Dennis Ritchie <firstname.lastname@example.org> wrote:
| I'm somewhat dubious of Warnock's claim that
| Ward's MIT group had a lot to do with Sun specifically,
| albeit it's made with the support of the document he references
Actually, that document was my first and only exposure to that
"claim", which I tossed into my reply only to avoid leaving Sun
Microsystems out of the listing of early 68k-based systems based
on Ward's group's port [if they had been].
All I really know first-hand is that the name "SUN" was originally
the "Stanford University Network" project to provide affordable
networked graphical computing stations for the Stanford campus,
based on homebrew 68k-based Multibus boards with frame buffers &
Ethernet on them, and that many of the folks who had worked on that
went off and started Sun Microsystems, whose first systems were
curiously close to the planned "SUN" terminals. ;-} ;-}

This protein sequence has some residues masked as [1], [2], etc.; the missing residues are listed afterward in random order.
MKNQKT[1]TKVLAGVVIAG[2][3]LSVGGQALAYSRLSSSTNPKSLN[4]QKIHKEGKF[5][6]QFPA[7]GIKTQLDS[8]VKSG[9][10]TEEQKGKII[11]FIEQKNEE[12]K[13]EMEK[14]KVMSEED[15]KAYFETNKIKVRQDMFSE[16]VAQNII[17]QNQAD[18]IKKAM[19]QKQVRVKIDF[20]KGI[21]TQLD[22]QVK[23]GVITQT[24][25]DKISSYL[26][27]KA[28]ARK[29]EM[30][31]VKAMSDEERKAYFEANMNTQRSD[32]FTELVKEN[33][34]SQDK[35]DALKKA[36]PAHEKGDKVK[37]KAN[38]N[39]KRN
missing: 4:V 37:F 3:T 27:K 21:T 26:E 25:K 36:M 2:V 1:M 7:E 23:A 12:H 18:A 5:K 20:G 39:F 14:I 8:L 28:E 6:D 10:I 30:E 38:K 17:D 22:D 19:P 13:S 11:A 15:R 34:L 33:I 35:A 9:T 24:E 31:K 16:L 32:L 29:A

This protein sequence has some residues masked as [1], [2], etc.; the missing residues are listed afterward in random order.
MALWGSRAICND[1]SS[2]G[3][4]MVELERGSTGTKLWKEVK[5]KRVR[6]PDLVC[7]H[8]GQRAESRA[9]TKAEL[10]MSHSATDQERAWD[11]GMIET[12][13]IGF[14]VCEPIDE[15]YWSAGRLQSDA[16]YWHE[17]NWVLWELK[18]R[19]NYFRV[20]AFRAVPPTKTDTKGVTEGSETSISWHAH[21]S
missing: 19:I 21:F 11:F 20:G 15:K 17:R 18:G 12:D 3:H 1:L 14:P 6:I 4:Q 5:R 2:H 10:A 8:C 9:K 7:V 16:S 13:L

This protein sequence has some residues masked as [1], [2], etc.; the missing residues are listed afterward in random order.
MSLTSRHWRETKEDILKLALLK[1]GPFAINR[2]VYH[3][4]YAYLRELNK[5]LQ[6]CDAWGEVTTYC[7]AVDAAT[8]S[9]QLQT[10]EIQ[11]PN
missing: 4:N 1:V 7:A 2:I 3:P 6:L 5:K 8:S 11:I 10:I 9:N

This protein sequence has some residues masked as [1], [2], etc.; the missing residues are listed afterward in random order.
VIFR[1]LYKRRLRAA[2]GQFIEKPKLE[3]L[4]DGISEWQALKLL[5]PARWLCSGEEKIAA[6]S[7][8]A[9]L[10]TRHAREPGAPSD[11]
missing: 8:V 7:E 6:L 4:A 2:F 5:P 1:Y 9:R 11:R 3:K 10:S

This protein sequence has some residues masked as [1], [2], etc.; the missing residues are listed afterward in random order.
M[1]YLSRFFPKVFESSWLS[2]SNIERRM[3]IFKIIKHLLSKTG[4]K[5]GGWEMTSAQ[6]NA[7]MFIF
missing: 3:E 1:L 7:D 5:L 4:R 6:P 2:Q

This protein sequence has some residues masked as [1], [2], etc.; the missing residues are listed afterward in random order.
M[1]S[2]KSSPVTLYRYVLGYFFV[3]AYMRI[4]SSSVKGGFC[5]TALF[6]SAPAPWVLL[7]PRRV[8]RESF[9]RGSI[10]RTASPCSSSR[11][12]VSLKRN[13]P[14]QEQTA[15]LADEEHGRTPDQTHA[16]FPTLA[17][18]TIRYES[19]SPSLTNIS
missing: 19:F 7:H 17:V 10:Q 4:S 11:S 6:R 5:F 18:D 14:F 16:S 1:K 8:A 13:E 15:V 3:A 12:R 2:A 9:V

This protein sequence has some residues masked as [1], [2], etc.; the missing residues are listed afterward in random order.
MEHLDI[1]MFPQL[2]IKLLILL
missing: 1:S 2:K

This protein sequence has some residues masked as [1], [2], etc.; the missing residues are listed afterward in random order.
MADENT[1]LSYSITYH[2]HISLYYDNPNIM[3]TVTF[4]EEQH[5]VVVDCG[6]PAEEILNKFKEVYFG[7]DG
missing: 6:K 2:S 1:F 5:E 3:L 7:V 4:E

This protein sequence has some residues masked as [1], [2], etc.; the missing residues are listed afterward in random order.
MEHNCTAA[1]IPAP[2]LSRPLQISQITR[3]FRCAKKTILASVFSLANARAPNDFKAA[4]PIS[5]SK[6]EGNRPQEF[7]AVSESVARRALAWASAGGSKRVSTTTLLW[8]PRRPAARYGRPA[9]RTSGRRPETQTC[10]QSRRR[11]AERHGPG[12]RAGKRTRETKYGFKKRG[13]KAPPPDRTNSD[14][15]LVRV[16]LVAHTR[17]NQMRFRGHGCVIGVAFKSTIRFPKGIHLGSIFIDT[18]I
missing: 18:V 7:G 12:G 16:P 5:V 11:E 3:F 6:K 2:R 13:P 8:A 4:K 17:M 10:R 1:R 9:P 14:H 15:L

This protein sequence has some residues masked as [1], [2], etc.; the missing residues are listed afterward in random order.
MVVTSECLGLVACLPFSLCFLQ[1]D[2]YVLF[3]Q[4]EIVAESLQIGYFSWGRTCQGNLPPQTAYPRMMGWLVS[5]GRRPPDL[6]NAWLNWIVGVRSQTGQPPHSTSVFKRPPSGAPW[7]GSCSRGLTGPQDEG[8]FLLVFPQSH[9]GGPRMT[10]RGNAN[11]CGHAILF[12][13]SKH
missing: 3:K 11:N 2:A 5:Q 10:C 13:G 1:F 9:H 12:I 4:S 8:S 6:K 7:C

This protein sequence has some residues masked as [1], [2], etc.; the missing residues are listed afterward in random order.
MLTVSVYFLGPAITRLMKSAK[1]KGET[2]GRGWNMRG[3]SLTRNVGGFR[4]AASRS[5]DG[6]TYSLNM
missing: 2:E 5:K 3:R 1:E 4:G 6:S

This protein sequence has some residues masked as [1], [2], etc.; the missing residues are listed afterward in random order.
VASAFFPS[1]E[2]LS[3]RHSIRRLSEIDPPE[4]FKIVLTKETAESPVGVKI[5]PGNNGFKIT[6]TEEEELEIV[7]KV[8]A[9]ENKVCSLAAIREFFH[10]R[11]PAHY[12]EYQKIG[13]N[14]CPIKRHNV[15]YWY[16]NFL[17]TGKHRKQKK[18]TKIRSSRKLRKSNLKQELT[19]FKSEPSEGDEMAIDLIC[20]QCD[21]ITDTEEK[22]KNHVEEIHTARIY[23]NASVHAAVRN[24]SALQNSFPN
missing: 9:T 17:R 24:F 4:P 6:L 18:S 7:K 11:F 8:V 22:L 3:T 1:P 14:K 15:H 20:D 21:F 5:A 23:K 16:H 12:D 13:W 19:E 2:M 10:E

| As I recall, Bill Joy took the BSD distribution directly
| from Berkeley. Perhaps the 68K C compiler came from MIT?
Your guess is as good as mine. But it's possible, since I know that at
Fortune Systems the MIT 68K C compiler was one of the most important
bits, but we also took a 4.1a-BSD distribution directly from Berkeley.
The Fortune box used a mish-mash of bits, being basically a Unix v.7
kernel hacked locally from the MIT port plus some of BSD-4.1a kernel
(particularly the TTY line disc. code), with a sometimes confusing
union of BSD and Unix System III & PWB user-mode utilities as well.
IIRC, we had a Sys-III license because AT&T had stopped selling the
standalone v.32 licenses needed to get BSD. Or maybe it was that we
wanted PWB too, and PWB came bundled with Sys-III, I forget. Whichever,
our Sys-III license was enough to get both the MIT & BSD tapes, which
were what we *really* cared about... ;-}
Rob Warnock, PP-ASEL-IA <email@example.com>
627 26th Avenue <URL:http://rpw3.org/>
San Mateo, CA 94403 (650)572-2607